I’m not going to pretend I fully understand the process of starch formation and gelatinization of dough, but I am going to tell you that this is THE way to make bread. I had seen that nyt’s highly rated milk bread recipe (via julia moskin) had ingredients and quantities similar enough to the challah I usually make, and from that that I worked it into a milk-bread style challah. I don’t use as much yeast, and of course, I swap the butter for oil, to stay true to the jewish challah origins. I guess you could say this is a fusion bread of japanese/eastern european/newyork food culture.
The very tiny trick of making a roux first to addd to the dough made a huge difference. My challah’s have always been soft, but not THIS soft. They’ve been tender but not this tender. This is pillowy, lofty, feathery… all the things they said it would be. It was softer for days too! And then I added chocolate, and swoooooon. This is going to be the only way I babka from now on, and after you try it, I bet it will be yours too.
It sounds harder than it is, but it’s dead simple: in a small saucepan set over medium heat you’ll combine equal parts water and milk, with some bread flour. You’ll simply whisk it until it thickens into a paste and then remove it from the heat. I pour it into the bottom of my stand mixer bowl and let it cool while I prep the rest of my ingredients. Then, I dump everything into the bowl and attach the dough hook and turn the mixer on. It needs 5 minutes only to come together. How easy was that? (cue Ina’s twinkle)
If you get your dough right, it’s very hard to go wrong in taste with a bread and chocolate combination. But over the past few months I’ve seen readers struggle with making my brownie babka ‘pretty’. So here’s some tips (and a fabulous way to have some muffin style mini-babkas!):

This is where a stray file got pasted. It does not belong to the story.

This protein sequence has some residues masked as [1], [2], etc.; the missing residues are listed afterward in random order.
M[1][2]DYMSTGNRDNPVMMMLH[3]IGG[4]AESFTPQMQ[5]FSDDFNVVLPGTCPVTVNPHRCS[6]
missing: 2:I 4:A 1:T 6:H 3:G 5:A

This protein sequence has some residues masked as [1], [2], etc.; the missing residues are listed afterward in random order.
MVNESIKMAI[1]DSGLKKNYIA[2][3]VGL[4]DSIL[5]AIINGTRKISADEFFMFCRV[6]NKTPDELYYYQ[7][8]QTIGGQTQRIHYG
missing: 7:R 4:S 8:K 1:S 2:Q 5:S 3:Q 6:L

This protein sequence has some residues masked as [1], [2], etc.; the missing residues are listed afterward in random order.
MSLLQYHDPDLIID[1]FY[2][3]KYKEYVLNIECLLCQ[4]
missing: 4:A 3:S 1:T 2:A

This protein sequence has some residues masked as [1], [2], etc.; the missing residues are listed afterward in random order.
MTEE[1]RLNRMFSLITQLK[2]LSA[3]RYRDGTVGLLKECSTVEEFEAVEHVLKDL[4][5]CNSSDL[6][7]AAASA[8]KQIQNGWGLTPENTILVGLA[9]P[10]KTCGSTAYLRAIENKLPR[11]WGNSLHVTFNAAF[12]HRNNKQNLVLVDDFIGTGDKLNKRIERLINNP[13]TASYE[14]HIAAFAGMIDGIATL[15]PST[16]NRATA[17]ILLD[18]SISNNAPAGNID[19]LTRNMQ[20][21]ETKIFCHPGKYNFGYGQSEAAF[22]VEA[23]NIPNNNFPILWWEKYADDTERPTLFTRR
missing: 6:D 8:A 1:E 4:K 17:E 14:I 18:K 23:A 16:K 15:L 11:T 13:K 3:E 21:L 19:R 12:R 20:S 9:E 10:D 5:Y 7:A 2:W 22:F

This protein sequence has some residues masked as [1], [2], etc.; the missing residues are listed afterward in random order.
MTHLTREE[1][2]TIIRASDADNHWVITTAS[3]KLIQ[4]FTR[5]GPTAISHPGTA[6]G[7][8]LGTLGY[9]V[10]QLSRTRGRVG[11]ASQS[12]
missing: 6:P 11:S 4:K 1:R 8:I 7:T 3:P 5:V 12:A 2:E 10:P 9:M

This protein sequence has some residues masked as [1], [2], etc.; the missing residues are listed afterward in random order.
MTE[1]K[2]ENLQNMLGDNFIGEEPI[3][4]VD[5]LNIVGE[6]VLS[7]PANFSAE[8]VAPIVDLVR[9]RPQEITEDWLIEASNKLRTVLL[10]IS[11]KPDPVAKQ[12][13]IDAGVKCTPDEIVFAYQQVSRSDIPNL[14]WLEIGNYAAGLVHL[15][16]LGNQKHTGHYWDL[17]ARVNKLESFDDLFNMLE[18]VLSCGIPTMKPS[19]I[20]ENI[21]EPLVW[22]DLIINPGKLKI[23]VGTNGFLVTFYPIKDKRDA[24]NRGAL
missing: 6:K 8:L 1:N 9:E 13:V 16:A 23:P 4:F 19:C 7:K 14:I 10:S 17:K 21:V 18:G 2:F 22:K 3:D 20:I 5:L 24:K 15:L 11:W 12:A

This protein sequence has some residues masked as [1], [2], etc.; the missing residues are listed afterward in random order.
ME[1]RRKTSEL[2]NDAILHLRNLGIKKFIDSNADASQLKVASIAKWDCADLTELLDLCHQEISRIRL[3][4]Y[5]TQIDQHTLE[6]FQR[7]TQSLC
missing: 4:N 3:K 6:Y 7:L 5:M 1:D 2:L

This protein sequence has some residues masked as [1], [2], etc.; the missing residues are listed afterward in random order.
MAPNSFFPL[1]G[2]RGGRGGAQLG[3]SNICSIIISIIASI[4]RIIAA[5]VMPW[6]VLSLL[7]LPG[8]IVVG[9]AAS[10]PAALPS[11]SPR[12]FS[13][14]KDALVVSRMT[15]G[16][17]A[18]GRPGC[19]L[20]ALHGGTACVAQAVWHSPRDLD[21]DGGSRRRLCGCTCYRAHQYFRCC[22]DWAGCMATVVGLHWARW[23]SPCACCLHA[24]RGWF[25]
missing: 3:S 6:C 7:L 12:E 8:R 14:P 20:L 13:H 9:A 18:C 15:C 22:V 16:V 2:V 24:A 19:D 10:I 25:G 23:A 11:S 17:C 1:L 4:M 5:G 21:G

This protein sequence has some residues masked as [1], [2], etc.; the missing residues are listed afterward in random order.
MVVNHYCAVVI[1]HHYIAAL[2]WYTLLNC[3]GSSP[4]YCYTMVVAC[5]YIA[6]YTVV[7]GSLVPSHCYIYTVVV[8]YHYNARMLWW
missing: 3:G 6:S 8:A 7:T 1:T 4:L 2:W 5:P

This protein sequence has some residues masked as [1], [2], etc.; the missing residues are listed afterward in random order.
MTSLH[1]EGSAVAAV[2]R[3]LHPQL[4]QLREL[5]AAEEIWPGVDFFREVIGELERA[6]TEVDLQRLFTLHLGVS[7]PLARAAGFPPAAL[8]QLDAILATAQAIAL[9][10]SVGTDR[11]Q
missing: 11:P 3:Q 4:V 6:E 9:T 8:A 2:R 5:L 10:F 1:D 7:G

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I don’t know if I’ve missed it what do I do with the roux? I’m excited to make this recipe!!
the roux goes into the dough! I hope you love it 😀
I made this babka recently for a coworker’s birthday, and they absolutely loved it! Easy to follow recipe, and so so delicious and soft with the milk bread base
This is the first time I’ve attempted to make babka. My family loved it! If I want to make the babka on the same day, do I need to knead the dough longer to develop more gluten in the dough? How much longer do you recommend to knead it with a stand mixer? I’m going to try your other babka recipes next. Thank you for sharing your recipe.
Hi Sam! Can I make all babka muffins out of the entire dough instead of just using the ends and his do you recommend doing that?
Yes! Totally doable
Thanks for the recipe!
Would you please tell me what’s the pan measurements?
Great recipe. Easy to follow and the babka was excellent. I also like the idea to use the scraps for muffins. I used 63% cocoa and my taste testers said it was the right sweetness. Can’t wait to make again as I want to practice getting a better twist!
Thanks For Sharing this amazing recipe. My family loved it. I will be sharing this recipe with my friends. Hope the will like it.
This was my first attempt at babka and it paid off beautifully- twice! I decided I wanted to bake myself something special for my birthday but I’m not really into cake. So I made a birthday babka for my breakfast and it was every bit as indulgent and celebratory as I had hoped! It was soooo good toasted with butter. So good in fact that my daughter immediately put in a request for her birthday breakfast the following month. The steps are well explained and laid out. Thank you for an approachable recipe with a spectacular result.
So excited to make this — I had the exact same reaction to Bread’s Bakery babka in NYC — so much hype, but I found it dense and dry. So I feel extra confident I’m going to love yours!
Hey lovely Sam, in the middle of making this recipe and I noticed your grams for the butter in the filling might be 1/2ed. 1/3 cup butter = around 75 g … or am I crazy. Or did you mean 38g butter (1/6 th)? I’m going with the 1/3 because it seems to fit the rest of the ingredients. Super excited for the final product!